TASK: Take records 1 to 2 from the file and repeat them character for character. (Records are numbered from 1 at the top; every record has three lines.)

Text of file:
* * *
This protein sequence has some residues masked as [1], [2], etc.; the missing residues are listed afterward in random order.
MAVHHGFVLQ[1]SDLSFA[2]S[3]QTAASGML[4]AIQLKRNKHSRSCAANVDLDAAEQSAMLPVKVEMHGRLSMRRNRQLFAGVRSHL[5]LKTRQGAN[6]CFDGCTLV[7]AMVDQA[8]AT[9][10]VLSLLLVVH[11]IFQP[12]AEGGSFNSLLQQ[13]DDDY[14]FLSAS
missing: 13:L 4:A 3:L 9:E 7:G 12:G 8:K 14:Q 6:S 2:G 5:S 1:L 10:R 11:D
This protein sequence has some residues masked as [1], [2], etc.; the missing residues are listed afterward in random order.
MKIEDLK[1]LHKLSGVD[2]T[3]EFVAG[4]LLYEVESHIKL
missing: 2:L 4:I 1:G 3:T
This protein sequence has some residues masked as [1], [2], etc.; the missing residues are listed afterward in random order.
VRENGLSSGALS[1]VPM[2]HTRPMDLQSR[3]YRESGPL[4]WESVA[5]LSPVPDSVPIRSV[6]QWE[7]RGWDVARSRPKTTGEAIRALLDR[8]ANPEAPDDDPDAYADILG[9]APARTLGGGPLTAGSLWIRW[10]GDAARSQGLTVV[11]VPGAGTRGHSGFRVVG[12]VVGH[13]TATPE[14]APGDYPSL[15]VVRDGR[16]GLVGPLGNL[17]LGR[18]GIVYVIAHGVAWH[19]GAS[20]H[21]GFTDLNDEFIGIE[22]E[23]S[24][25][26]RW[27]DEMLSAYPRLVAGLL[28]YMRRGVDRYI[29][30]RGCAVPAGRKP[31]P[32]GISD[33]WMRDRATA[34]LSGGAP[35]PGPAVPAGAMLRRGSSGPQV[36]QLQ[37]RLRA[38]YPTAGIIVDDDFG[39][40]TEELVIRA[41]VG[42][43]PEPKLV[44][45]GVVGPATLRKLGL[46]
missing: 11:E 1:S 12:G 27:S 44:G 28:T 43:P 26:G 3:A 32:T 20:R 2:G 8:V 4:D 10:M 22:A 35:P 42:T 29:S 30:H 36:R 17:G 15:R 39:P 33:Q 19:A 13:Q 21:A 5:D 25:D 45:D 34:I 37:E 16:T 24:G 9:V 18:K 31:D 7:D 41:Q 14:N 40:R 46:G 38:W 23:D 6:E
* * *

This protein sequence has some residues masked as [1], [2], etc.; the missing residues are listed afterward in random order.
MAVHHGFVLQ[1]SDLSFA[2]S[3]QTAASGML[4]AIQLKRNKHSRSCAANVDLDAAEQSAMLPVKVEMHGRLSMRRNRQLFAGVRSHL[5]LKTRQGAN[6]CFDGCTLV[7]AMVDQA[8]AT[9][10]VLSLLLVVH[11]IFQP[12]AEGGSFNSLLQQ[13]DDDY[14]FLSAS
missing: 13:L 4:A 3:L 9:E 7:G 12:G 8:K 14:Q 6:S 2:G 5:S 1:L 10:R 11:D
This protein sequence has some residues masked as [1], [2], etc.; the missing residues are listed afterward in random order.
MKIEDLK[1]LHKLSGVD[2]T[3]EFVAG[4]LLYEVESHIKL
missing: 2:L 4:I 1:G 3:T